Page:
Watching “Secuestro Express” is like swimming in sewage for an hour and a half–which may be the intention behind Jonathan Jakubowicz’s film, but is still neither a terribly pleasurable or edifying experience. This is a raw, violent account of a kidnapping in Caracas–a common occurrence, it appears, in Venezuela’s dangerous capital–and it certainly succeeds in making one feel as trapped as the well-to-do victims (and, in a quite different way, their equally trapped captors, brought up as they were in the city’s horrifying slums). But the movie’s unrelieved grimness and brutality will be more than most people will care to take.

The story’s a very simple one. A young, rich, and engaged couple, Carla (Mia Maestro) and Martin (Jean Paul Leroux), are snatched after a night on the town by a trio of thugs–Trace (Carlos Julio Molina), Budu (Pedro Perez) and Niga (Carlos Madera). The crooks threaten the duo as they drive to a hideout, force them to withdraw cash from an ATM (in the process killing another would-be thief virtually as an afterthought), and call their fathers (hers is a doctor played by Ruben Blades) demanding ransom. In the course of the night strong differences appear on either side: Martin shows himself totally unsympathetic to the plight of the poor classes from which the criminals come, while Carla has a social conscience. On the other hand, the explosive Budu is restrained by the more rational Trace. There’s also a subplot involving a flashy drug-dealer the kidnappers visit to score.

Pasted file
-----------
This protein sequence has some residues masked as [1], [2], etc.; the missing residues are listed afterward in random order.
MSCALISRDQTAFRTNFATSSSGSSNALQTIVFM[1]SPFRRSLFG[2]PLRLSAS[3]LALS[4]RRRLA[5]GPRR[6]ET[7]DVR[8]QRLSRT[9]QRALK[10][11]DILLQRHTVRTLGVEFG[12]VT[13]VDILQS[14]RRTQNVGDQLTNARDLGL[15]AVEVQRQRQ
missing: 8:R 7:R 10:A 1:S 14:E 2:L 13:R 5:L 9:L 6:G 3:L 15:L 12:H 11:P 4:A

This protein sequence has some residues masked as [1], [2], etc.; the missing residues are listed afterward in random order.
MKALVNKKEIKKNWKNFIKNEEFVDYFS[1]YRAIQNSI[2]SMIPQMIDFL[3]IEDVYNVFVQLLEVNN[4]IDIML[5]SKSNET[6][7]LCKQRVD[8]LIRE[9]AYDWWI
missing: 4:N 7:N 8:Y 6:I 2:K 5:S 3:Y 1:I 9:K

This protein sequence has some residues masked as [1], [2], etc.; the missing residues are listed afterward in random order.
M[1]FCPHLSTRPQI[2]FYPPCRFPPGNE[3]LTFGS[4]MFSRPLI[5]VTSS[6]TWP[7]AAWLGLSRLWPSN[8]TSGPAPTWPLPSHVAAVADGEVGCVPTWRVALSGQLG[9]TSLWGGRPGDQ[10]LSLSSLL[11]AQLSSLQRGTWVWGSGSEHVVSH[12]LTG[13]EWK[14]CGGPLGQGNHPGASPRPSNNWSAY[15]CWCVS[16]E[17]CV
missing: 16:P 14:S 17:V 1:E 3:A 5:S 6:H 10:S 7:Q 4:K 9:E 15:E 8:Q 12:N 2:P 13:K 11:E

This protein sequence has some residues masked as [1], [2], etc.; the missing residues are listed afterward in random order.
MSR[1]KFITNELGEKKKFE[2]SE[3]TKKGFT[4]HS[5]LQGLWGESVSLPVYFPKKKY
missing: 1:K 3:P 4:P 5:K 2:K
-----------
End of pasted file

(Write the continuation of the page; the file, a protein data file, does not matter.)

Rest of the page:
Jakubowicz certainly manages to approximate the frenzy and fear that the victims of this crime, so endemic in Latin America, experience. His use of gritty, hand-held video camerawork and adoption of the couple’s perspective (one shot from Martin’s viewpoint is particularly harrowing) make for a viscerally powerful ninety minutes, and he coaxes from the cast performances of considerable vividness and energy. He’s also adept in capturing the squalor of the settings and the extent of the official corruption that nurtures crime–every time a policeman appears in the course of the picture, he’s as dangerous as any of the kidnappers. But there are important aspects of “Secuestro Express” that ring false and undermine the impact. The most egregious is the drug-dealer episode, which turns out to involve not only a coincidence that strains credulity (and wrecks the sense of realism the script has until that point so carefully built), but also a casual streak of homophobia, apparent throughout the film, that in many respects is as ugly as the brutality of the crime itself. Even the garish, hyperkinetic, in-your-face style, while initially eye-catching, comes to seem stridently artificial after awhile, undermining the sense of authenticity instead of accentuating it.

One things is absolutely certain. Watching “Secuestro Express” will surely cause you to scratch Caracas off your list of possible vacation destinations.